Then I showed him our baggage, which was very heavy, particularly our powder, shot, lead, iron, carpenters' tools, seamen's instruments, cases of bottles, and other lumber. He took some of the things up in his hand to feel the weight, and shook his head at them; so I told our people they must resolve to divide their things into small parcels, and make them portable; and accordingly they did so, by which means we were fain to leave all our chests behind us, which were eleven in number.
Then he made signs to us that he would procure some buffaloes, or young bulls, as I called them, to carry things for us, and made signs, too, that if we were weary, we might be carried too; but that we slighted, only were willing to have the creatures, because, at last, when they could serve us no farther for carriage, we might eat them all up if we had any occasion for them.
I then carried him to our bark, and showed him what things we had here. He seemed amazed at the sight of our bark, having never seen anything of that kind before, for their boats are most wretched things, such as I never saw before, having no head or stern, and being made only of the skins of goats, sewed together with dried guts of goats and sheep, and done over with a kind of slimy stuff like rosin and oil, but of a most nauseous, odious smell; and they are poor miserable things for boats, the worst that any part of the world ever saw; a canoe is an excellent contrivance compared to them.
But to return to our boat. We carried our new prince into it, and helped him over the side, because of his lameness. We made signs to him that his men must carry our goods for us, and showed him what we had; he answered, "Si, Seignior," or, "Yes, sir" (for we had taught him that word and the meaning of it), and taking up a bundle, he made signs to us, that when his arm was well he would carry some for us.
I made signs again to tell him, that if he would make his men carry them, we would not let him carry anything. We had secured all the prisoners in a narrow place, where we had bound them with mat cords, and set up stakes like a palisado round them; so, when we carried the prince on shore, we went with him to them, and made signs to him to ask them if they were willing to go with us to the country of lions. Accordingly he made a long speech to them, and we could understand by it that he told them, if they were willing, they must say, "Si, Seignior," telling them what it signified. They immediately answered, "Si, Seignior," and clapped their hands, looking up to the sun, which, the prince signified to us, was swearing to be faithful. But as soon as they had said so, one of them made a long speech to the prince; and in it we perceived, by his gestures, which were very antic, that they desired something from us, and that they were in great concern about it. So I asked him, as well as I could, what it was they desired of us; he told us by signs that they desired we should clap our hands to the sun (that was, to swear) that we would not kill them, that we would give them chiaruck, that is to say, bread, would not starve them, and would not let the lions eat them. I told him we would promise all that; then he pointed to the sun, and clapped his hands, signing to me that I should do so too, which I did; at which all the prisoners fell flat on the ground, and rising up again, made the oddest, wildest cries that ever I heard.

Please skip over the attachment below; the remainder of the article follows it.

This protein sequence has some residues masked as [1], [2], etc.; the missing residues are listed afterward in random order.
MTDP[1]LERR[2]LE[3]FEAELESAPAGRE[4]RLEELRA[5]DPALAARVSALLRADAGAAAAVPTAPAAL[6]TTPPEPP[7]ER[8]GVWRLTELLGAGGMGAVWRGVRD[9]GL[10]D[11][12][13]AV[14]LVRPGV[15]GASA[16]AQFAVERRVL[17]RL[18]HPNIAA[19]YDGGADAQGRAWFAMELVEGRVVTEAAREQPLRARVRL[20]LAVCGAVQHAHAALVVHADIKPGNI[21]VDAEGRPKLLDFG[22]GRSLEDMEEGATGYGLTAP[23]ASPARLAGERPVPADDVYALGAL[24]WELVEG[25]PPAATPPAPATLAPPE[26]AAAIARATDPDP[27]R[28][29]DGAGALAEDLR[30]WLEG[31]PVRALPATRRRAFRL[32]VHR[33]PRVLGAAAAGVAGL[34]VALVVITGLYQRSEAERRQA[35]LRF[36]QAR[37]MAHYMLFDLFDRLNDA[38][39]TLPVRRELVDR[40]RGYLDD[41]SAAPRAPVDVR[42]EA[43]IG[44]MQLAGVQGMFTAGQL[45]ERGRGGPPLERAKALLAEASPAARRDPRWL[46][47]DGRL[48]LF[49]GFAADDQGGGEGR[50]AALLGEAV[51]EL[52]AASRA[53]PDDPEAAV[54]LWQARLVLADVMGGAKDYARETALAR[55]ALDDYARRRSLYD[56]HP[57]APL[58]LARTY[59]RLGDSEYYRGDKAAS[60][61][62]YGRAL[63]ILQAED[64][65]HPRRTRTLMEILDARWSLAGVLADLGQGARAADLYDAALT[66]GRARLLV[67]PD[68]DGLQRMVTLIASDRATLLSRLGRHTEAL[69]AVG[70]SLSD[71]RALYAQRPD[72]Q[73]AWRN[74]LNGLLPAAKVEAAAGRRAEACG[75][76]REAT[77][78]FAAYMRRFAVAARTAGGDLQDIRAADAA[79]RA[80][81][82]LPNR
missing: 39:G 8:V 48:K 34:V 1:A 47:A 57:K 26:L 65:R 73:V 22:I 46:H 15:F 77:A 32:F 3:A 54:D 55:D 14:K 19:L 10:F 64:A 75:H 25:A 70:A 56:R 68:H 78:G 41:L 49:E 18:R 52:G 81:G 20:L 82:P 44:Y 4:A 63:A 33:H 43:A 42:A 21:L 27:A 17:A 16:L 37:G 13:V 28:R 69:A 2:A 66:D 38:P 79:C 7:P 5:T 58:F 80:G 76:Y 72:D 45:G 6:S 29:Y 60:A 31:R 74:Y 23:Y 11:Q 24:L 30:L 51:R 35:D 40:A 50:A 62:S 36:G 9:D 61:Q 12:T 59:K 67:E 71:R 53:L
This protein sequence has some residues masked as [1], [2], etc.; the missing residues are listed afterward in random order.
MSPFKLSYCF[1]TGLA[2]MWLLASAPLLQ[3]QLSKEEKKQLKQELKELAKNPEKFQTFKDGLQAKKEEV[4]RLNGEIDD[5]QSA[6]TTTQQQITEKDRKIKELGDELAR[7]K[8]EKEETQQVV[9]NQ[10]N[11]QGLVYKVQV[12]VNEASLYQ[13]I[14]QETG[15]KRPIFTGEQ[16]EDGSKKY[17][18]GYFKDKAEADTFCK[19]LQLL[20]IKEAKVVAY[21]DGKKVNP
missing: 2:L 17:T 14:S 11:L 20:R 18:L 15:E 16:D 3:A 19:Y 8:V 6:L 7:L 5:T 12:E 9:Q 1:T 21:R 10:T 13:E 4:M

I think it was the first time in my life that ever any religious thought affected me; but I could not refrain some reflections, and almost tears, in considering how happy it was that I was not born among such creatures as these, and was not so stupidly ignorant and barbarous; but this soon went off again, and I was not troubled again with any qualms of that sort for a long time after.
When this ceremony was over, our concern was to get some provisions, as well for the present subsistence of our prisoners as ourselves; and making signs to our prince that we were thinking upon that subject, he made signs to me that, if I would let one of the prisoners go to his town, he should bring provisions, and should bring some beasts to carry our baggage. I seemed loth to trust him, and supposing that he would run away, he made great signs of fidelity, and with his own hands tied a rope about his neck, offering me one end of it, intimating that I should hang him if the man did not come again. So I consented, and he gave him abundance of instructions, and sent him away, pointing to the light of the sun, which it seems was to tell him at what time he must be back.
The fellow ran as if he was mad, and held it till he was quite out of sight, by which I supposed he had a great way to go. The next morning, about two hours before the time appointed, the black prince, for so I always called him, beckoning with his hand to me, and hallooing after his manner, desired me to come to him, which I did, when, pointing to a little hill about two miles off, I saw plainly a little drove of cattle, and several people with them; those, he told me by signs, were the man he had sent, and several more with him, and cattle for us.
Accordingly, by the time appointed, he came quite to our huts, and brought with him a great many cows, young runts, about sixteen goats, and four young bulls, taught to carry burthens.